Austrian Ruling Parties Fend Off Euroskeptic Challenge

But the conservatives in the ruling coalition could yet form a government with other parties on the right.

Austrian chancellor Werner Faymann addresses parliament in Vienna, September 25
Austrian chancellor Werner Faymann addresses parliament in Vienna, September 25 (BKA/Andy Wenzel)

Austria’s ruling parties won reelection on Sunday despite a strong showing for Euroskeptic liberal and nationalist parties.

Chancellor Werner Faymann’s Social Democrats, who had campaigned on a platform of defending jobs and pensions got 27.1 percent of the vote, preliminary results showed, down more than two points from 2008. The conservatives shed more than two points to 23.8 percent, giving the two parties a thin majority in parliament for another five years.

Conservative leader Michael Spindelegger, who is also foreign minister, said he was open to continuing the coalition but refused to rule out forming a government with the nationalist Freedom Party as it did between 2000 and 2007. “This result is a wakeup call,” he told ORF television. “We can’t simply go on as before.”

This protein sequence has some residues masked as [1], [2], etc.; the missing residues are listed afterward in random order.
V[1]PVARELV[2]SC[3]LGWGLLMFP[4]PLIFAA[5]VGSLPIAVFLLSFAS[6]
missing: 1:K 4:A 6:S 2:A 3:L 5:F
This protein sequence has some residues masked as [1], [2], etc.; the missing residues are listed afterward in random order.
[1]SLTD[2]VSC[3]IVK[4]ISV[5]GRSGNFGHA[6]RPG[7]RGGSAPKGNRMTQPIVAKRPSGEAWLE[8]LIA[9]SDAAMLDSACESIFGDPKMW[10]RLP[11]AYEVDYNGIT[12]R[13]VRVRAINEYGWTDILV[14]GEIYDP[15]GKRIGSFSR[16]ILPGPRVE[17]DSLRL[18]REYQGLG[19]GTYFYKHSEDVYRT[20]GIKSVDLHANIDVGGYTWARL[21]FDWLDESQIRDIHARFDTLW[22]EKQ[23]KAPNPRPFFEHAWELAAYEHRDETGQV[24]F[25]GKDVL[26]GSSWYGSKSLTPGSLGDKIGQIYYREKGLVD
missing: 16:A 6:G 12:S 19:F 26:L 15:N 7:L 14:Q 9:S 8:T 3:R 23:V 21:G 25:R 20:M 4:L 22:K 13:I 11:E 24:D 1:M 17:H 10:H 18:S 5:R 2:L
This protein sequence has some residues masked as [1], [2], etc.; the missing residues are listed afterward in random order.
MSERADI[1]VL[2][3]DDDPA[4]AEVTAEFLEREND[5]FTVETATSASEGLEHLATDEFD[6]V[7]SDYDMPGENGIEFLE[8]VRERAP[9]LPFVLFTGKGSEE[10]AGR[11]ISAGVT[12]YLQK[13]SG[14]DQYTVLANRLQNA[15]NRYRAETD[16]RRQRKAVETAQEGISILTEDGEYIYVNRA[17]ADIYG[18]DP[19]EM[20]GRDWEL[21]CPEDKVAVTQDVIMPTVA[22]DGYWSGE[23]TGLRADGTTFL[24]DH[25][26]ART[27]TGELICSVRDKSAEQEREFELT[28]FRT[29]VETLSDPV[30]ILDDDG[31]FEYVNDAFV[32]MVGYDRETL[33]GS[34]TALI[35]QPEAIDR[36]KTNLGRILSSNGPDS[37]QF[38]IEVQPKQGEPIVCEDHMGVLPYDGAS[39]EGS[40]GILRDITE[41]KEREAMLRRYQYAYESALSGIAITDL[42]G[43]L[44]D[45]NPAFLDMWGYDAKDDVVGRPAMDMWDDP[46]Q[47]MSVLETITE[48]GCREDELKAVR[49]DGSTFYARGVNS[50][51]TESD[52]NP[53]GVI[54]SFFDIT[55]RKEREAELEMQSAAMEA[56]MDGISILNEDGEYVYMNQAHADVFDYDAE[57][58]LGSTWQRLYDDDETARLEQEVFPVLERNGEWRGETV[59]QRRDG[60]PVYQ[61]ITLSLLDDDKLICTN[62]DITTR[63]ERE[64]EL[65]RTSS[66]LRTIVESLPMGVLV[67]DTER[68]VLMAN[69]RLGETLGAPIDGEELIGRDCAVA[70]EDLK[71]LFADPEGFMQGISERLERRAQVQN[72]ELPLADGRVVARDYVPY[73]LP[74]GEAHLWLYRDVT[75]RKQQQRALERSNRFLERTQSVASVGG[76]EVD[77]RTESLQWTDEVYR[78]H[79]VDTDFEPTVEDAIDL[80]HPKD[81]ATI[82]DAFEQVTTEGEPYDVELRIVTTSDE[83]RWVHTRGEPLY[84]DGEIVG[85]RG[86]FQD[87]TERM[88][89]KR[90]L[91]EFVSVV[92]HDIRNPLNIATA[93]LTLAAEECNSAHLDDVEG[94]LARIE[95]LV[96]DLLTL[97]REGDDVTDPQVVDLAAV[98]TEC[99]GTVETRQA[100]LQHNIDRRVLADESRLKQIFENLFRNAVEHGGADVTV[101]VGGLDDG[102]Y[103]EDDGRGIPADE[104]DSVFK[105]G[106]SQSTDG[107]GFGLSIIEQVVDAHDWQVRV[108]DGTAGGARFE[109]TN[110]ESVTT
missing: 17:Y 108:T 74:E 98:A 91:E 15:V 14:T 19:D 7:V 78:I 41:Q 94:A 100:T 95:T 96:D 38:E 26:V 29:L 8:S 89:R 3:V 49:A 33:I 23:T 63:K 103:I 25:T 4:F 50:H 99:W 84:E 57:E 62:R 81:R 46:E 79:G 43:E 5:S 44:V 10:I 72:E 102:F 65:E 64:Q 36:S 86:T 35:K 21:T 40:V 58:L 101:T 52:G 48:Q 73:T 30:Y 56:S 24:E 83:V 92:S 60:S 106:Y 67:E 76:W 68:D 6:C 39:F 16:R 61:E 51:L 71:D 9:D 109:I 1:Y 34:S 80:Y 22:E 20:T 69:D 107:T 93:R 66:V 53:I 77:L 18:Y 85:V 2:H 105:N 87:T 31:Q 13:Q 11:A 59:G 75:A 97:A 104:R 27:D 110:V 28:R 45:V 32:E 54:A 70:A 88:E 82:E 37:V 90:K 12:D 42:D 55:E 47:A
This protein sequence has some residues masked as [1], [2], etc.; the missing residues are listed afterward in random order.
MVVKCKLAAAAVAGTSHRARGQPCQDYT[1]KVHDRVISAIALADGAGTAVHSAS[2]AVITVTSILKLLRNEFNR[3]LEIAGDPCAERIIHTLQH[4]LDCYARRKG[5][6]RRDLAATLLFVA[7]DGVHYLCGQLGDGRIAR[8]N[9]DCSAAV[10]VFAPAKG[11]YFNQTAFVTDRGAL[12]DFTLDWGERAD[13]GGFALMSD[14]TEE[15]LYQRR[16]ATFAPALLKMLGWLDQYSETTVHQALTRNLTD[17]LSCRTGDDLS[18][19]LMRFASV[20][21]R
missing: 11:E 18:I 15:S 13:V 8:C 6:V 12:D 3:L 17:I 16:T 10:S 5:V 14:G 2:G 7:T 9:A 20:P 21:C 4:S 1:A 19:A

The conservatives and nationalist would be able to find a majority if they are joined by billionaire Frank Stronach’s new Euroskeptic party which got 5.8 percent of the votes.

As Austria struggles to balance its budget — the coalition parties enacted €27 billion in spending cuts and tax increases last year — many voters are dissatisfied with helping finance the bailing out of weaker states in the periphery of the eurozone. Both the nationalists and Stronach’s party advocate leaving the European currency union.

Austria has enjoyed modest yearly economic growth since it joined the euro in 2002. The Alpine nation is the fourth richest in Europe. It is also highly dependent on trade with neighboring Germany.

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